Using a free piston with an armature (i.e. a linear alternator) it is relatively straightforward to accurately control the piston's location and velocity, by controlling load and feedback in the coils exactly like a servo.   

       Here at work, we make hydraulic damper dynamometers which use closed loop electrical control of a hydraulic valve to accurately drive an actuator with a 20kg 'piston' driving a damper generating up to 30kN force at frequencies up to 50Hz while maintaining position control to within 0.2mm.
Twizz, Jun 27 2011
  

       //I don't believe that free piston engines suffer from...//   

       Okay, find me a commercially available FPE genset :)   

       This idea combines almost *all* the possible advantages of a free-piston engine generator with the spot-on accuracy of mechanically governed piston travel. And it's just a large engine cylinder with a crosshead, grafted onto a small engine's crankcase with a linear-generator on the piston rod.   

       All non-piston-travel vibration is that of a 5hp lawnmower engine, not a 40kW generator engine.   

       (Note that at some point in time I really should find out how much power it takes to push a piston around and run some parasitic stuff, and not just toss out "5hp". Also note that I reworded the post considerably since [Twizz]'s anno, in a less annoying fashion, to emphasize that the idea is for a genset.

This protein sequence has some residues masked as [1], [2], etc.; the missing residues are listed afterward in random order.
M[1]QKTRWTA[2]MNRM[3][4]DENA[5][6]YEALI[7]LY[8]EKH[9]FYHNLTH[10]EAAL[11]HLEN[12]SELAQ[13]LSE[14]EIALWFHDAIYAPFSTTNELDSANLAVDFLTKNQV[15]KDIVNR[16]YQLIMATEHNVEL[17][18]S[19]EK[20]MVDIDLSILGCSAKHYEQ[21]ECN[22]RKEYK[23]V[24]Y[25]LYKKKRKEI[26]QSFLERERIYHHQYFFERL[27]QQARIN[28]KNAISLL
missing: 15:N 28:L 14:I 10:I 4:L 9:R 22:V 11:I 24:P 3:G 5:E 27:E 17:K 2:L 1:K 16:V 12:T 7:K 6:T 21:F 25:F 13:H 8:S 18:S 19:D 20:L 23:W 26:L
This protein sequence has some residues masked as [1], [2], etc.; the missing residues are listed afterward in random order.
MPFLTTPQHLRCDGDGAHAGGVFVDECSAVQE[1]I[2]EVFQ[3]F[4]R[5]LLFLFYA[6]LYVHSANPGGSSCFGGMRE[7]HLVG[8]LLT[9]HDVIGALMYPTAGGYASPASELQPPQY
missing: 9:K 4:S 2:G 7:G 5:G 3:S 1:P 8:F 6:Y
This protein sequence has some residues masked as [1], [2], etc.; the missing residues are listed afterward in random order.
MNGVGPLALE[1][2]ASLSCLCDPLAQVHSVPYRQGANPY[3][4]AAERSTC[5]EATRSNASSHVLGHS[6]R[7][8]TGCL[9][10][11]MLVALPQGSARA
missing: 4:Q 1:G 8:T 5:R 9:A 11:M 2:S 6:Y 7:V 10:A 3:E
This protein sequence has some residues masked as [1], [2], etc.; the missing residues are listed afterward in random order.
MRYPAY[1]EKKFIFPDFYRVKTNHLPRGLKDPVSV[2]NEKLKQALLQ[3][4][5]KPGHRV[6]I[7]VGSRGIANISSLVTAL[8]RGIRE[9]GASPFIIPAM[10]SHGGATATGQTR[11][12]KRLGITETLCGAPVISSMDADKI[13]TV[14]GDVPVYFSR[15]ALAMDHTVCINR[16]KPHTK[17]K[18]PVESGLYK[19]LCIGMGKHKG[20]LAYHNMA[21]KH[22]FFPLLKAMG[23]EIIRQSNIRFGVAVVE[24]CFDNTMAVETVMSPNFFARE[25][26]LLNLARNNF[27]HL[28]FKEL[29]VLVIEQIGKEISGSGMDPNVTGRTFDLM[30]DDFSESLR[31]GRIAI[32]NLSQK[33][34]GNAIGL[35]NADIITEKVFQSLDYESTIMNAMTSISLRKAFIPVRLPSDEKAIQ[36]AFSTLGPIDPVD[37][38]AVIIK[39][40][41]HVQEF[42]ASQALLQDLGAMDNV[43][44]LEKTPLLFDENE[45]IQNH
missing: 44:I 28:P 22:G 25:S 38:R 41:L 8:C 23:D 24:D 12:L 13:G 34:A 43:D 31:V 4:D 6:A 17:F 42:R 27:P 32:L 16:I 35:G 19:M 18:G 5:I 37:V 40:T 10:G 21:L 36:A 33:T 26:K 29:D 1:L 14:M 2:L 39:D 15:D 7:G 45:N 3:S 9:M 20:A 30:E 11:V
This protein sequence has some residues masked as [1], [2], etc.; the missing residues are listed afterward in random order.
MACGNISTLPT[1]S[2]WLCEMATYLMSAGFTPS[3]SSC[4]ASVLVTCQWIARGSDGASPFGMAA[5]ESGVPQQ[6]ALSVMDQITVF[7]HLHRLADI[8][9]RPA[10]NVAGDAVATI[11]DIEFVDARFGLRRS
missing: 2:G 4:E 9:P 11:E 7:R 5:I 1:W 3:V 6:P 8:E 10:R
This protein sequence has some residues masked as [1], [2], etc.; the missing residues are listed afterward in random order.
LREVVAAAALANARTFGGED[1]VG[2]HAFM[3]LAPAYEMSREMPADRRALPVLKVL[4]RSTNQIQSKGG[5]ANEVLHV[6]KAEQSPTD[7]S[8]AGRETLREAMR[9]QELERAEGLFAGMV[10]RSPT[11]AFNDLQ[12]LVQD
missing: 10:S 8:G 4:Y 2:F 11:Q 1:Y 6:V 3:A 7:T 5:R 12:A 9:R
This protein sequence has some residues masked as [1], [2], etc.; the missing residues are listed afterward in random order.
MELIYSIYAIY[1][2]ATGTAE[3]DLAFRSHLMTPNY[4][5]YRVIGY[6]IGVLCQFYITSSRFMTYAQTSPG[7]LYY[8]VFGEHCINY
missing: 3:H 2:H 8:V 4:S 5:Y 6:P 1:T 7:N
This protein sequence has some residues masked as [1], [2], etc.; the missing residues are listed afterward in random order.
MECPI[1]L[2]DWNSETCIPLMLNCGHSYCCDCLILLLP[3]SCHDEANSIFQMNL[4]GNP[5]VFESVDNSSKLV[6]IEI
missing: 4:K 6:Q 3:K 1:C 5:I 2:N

FlyingToaster, Jun 27 2011
  

       I have nothing of any value to contribute other than to say that I want one for my next motorcycle. [+]
Alterother, Jun 27 2011
  

       //motorcycle// >_<
Put it on your deuce. Glue a couple 71-Series cylinders to a lawnmower crankcase, toss the old engine, propshafts and differentials, and stick a differential-less electric motor into each axle.
FlyingToaster, Jun 27 2011
  

       Absolutely! Still looking for those pics, btw. Will post on 'maximum traction' when I find them. Would go take new ones if my leg wasn't still in a cast (my truck is on loan to a friend in the next county for the summer/duration of my convalescence).
Alterother, Jun 27 2011